Download full-text


Available from: Antonio Luiz P Ribeiro, Mar 04, 2014
59 Reads
  • Source
    [Show abstract] [Hide abstract]
    ABSTRACT: Autoimmunity and dysautonomia are established features of Chagas disease (ChD) that could be related to its pathogenesis. Our objective was to assess heart rate variability (HRV) and levels of anti-M2 receptors autoantibodies in ChD patients with and without left ventricular (LV) dysfunction, in order to establish if these abnormalities occur early and concomitantly in the course of the illness. ChD patients (n=75) and healthy controls (n=14) underwent a standardized protocol including Doppler echocardiogram, Holter monitoring, HRV analysis, and measurement of anti-M2 receptors autoantibodies (ELISA). ChD patients were divided accordingly by the absence (group 1, n=45) or presence (group 2, n=30) of LV dysfunction, defined as reduced LV ejection fraction (<55%) or regional wall motion abnormalities (including ventricular aneurysm). Both ChD groups displayed increased optical density values of anti-M2 cholinergic autoantibodies (Median (IQR): control=1.98(0.51); ChD 1=2.76(0.97); ChD 2=2.72(1.34), p<.001) and reduced HF power of spectral analysis of HRV when compared to controls (Median (IQR) in ms2: control=1087(2284); ChD 1=286(763); ChD 2=285(763), p<.001). M2 levels were significantly correlated with HF power values (r=-0.32, p=0.023), but not with LV ejection fraction. Anti-muscarinic autoantibodies and abnormal vagal modulation occur early in ChD patients, independently of the presence of LV dysfunction. Levels of antibodies against M2 muscarinic receptors were significantly and negatively correlated with HRV index HF power, suggesting an inhibitory effect of autoantibodies in vagal function.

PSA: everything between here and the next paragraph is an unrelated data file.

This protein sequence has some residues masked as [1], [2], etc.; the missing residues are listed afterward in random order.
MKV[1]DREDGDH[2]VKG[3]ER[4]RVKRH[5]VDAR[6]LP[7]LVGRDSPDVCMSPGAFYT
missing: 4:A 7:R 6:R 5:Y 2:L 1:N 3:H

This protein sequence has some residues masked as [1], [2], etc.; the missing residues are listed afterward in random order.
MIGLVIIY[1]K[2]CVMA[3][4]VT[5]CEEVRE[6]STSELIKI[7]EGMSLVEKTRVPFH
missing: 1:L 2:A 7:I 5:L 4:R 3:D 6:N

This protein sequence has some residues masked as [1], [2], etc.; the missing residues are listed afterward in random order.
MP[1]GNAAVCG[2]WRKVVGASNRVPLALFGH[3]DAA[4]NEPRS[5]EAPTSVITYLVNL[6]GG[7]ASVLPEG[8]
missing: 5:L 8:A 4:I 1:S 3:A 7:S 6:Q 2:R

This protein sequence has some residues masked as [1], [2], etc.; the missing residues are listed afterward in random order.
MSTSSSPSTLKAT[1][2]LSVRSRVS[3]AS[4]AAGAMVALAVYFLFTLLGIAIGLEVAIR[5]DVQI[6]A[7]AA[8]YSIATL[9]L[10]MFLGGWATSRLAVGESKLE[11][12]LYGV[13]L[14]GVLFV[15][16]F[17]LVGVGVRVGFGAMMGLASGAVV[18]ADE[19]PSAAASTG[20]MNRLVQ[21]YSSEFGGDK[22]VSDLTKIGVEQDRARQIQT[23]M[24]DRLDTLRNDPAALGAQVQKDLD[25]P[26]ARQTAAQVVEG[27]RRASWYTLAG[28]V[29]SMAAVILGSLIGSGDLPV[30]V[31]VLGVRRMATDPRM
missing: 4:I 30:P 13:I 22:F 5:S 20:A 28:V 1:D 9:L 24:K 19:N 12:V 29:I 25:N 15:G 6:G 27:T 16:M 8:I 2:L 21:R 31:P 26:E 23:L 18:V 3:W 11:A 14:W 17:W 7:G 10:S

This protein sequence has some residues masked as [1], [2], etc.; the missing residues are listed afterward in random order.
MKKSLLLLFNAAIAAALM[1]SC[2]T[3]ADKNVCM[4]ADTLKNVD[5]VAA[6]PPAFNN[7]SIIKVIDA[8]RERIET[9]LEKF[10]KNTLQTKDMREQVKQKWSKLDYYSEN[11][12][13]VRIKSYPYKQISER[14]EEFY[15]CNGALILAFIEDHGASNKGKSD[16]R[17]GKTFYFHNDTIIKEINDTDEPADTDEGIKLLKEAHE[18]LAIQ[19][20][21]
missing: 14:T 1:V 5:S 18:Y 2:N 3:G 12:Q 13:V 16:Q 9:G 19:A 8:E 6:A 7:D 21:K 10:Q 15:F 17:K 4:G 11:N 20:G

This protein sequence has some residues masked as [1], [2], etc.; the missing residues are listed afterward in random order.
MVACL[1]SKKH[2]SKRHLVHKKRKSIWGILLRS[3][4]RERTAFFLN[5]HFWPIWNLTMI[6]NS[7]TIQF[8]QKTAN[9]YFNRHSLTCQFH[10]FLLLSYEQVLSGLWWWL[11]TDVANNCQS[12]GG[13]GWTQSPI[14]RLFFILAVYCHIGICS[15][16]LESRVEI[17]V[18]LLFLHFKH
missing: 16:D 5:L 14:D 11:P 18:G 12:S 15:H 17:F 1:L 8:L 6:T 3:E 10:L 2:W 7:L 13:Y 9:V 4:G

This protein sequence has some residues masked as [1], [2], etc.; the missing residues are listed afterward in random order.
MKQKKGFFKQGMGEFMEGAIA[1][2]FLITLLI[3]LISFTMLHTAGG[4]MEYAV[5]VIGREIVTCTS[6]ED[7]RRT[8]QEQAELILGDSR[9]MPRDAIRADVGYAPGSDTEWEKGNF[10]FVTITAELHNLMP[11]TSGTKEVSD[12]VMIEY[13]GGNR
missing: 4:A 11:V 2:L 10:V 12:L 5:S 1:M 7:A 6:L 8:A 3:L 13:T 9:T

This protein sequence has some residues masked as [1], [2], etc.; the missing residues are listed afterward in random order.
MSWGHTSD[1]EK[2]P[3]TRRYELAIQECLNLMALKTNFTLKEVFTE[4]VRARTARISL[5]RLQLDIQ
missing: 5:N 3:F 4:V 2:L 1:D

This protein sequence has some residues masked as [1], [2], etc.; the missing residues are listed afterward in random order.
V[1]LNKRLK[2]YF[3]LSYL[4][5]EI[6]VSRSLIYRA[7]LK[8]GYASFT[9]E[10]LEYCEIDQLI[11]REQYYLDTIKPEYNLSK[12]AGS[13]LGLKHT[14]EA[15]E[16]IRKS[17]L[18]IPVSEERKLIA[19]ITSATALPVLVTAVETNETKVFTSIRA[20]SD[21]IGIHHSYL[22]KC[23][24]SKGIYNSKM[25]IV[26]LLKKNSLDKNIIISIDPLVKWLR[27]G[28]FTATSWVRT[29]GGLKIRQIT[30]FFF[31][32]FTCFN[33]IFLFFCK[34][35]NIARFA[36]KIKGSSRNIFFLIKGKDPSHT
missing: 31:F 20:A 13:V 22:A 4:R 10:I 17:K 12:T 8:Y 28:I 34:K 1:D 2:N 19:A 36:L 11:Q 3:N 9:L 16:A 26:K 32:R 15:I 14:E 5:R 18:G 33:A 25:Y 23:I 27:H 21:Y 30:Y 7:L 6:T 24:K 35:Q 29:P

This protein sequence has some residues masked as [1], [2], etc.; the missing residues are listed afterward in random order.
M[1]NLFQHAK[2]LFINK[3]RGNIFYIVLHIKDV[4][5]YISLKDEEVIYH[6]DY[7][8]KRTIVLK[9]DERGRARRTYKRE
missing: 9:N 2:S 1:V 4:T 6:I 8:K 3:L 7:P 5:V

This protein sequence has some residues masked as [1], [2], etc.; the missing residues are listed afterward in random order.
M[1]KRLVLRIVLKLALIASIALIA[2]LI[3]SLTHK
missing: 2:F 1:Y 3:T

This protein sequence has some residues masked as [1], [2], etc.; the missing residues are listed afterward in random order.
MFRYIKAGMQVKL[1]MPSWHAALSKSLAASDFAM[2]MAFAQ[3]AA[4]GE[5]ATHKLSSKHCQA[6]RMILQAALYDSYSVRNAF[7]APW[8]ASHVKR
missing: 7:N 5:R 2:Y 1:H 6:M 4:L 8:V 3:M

International journal of cardiology 04/2007; 117(1):59-63. DOI:10.1016/j.ijcard.2006.04.053 · 4.04 Impact Factor
  • [Show abstract] [Hide abstract]
    ABSTRACT: Chagas disease, caused by the protozoan parasite Trypanosoma cruzi, infects nearly 18 million people in Latin America and mainly affects the heart, causing heart failure, arrhythmias, heart block, thromboembolism, stroke and death. In this review, the clinical diagnosis and management of Chagas cardiomyopathy are discussed. Particular emphasis is placed on the clinical staging of patients and the use of various diagnostic tests that may be useful in individualizing treatment of the two most relevant clinical syndromes, that is, heart failure and arrhythmias. The relevance of specific treatments are discussed, stressing the important role of parasite persistence in disease pathogenesis. We also discuss new therapy modalities that may have a role in the treatment of Chagas cardiomyopathy.
    Expert Review of Anti-infective Therapy 09/2007; 5(4):727-43. DOI:10.1586/14787210.5.4.727 · 3.46 Impact Factor
  • Arquivos Brasileiros de Cardiologia 01/2010; 95(1). DOI:10.1590/S0066-782X2010005000064 · 1.02 Impact Factor
Show more